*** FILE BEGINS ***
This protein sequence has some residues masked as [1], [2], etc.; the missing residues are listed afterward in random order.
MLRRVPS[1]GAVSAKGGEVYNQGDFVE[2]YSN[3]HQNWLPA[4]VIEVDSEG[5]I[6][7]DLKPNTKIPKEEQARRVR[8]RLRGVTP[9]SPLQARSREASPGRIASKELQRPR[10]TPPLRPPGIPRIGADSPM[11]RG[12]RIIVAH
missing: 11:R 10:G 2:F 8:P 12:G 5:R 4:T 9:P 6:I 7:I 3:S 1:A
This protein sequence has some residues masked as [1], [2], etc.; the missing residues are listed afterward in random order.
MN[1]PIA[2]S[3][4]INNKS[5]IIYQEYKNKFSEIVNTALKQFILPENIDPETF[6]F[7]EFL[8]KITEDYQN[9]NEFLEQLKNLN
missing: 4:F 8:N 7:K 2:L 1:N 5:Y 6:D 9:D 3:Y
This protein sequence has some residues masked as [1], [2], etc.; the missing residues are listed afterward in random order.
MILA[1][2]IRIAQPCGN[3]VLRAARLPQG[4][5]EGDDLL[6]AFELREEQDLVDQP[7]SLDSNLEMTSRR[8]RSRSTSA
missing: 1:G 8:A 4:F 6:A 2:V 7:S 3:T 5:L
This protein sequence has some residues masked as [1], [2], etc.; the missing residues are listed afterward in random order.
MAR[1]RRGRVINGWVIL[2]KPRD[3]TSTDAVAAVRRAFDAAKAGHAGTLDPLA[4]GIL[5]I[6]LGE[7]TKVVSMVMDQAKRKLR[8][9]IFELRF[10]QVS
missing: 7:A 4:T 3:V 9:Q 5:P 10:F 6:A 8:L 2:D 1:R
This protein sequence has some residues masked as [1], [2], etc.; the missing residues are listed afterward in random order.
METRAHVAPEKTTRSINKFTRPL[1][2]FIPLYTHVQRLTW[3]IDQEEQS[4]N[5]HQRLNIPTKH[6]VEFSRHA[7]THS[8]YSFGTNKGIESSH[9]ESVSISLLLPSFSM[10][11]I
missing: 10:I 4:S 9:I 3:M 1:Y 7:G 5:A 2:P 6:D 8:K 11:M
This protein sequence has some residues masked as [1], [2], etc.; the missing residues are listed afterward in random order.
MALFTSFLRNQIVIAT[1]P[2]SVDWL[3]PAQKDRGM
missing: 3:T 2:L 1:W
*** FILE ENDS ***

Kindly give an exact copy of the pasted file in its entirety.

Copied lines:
This protein sequence has some residues masked as [1], [2], etc.; the missing residues are listed afterward in random order.
MLRRVPS[1]GAVSAKGGEVYNQGDFVE[2]YSN[3]HQNWLPA[4]VIEVDSEG[5]I[6][7]DLKPNTKIPKEEQARRVR[8]RLRGVTP[9]SPLQARSREASPGRIASKELQRPR[10]TPPLRPPGIPRIGADSPM[11]RG[12]RIIVAH
missing: 11:R 10:G 2:F 8:P 12:G 5:R 4:T 9:P 6:I 7:I 3:S 1:A
This protein sequence has some residues masked as [1], [2], etc.; the missing residues are listed afterward in random order.
MN[1]PIA[2]S[3][4]INNKS[5]IIYQEYKNKFSEIVNTALKQFILPENIDPETF[6]F[7]EFL[8]KITEDYQN[9]NEFLEQLKNLN
missing: 4:F 8:N 7:K 2:L 1:N 5:Y 6:D 9:D 3:Y
This protein sequence has some residues masked as [1], [2], etc.; the missing residues are listed afterward in random order.
MILA[1][2]IRIAQPCGN[3]VLRAARLPQG[4][5]EGDDLL[6]AFELREEQDLVDQP[7]SLDSNLEMTSRR[8]RSRSTSA
missing: 1:G 8:A 4:F 6:A 2:V 7:S 3:T 5:L
This protein sequence has some residues masked as [1], [2], etc.; the missing residues are listed afterward in random order.
MAR[1]RRGRVINGWVIL[2]KPRD[3]TSTDAVAAVRRAFDAAKAGHAGTLDPLA[4]GIL[5]I[6]LGE[7]TKVVSMVMDQAKRKLR[8][9]IFELRF[10]QVS
missing: 7:A 4:T 3:V 9:Q 5:P 10:F 6:A 8:L 2:D 1:R
This protein sequence has some residues masked as [1], [2], etc.; the missing residues are listed afterward in random order.
METRAHVAPEKTTRSINKFTRPL[1][2]FIPLYTHVQRLTW[3]IDQEEQS[4]N[5]HQRLNIPTKH[6]VEFSRHA[7]THS[8]YSFGTNKGIESSH[9]ESVSISLLLPSFSM[10][11]I
missing: 10:I 4:S 9:I 3:M 1:Y 7:G 5:A 2:P 6:D 8:K 11:M
This protein sequence has some residues masked as [1], [2], etc.; the missing residues are listed afterward in random order.
MALFTSFLRNQIVIAT[1]P[2]SVDWL[3]PAQKDRGM
missing: 3:T 2:L 1:W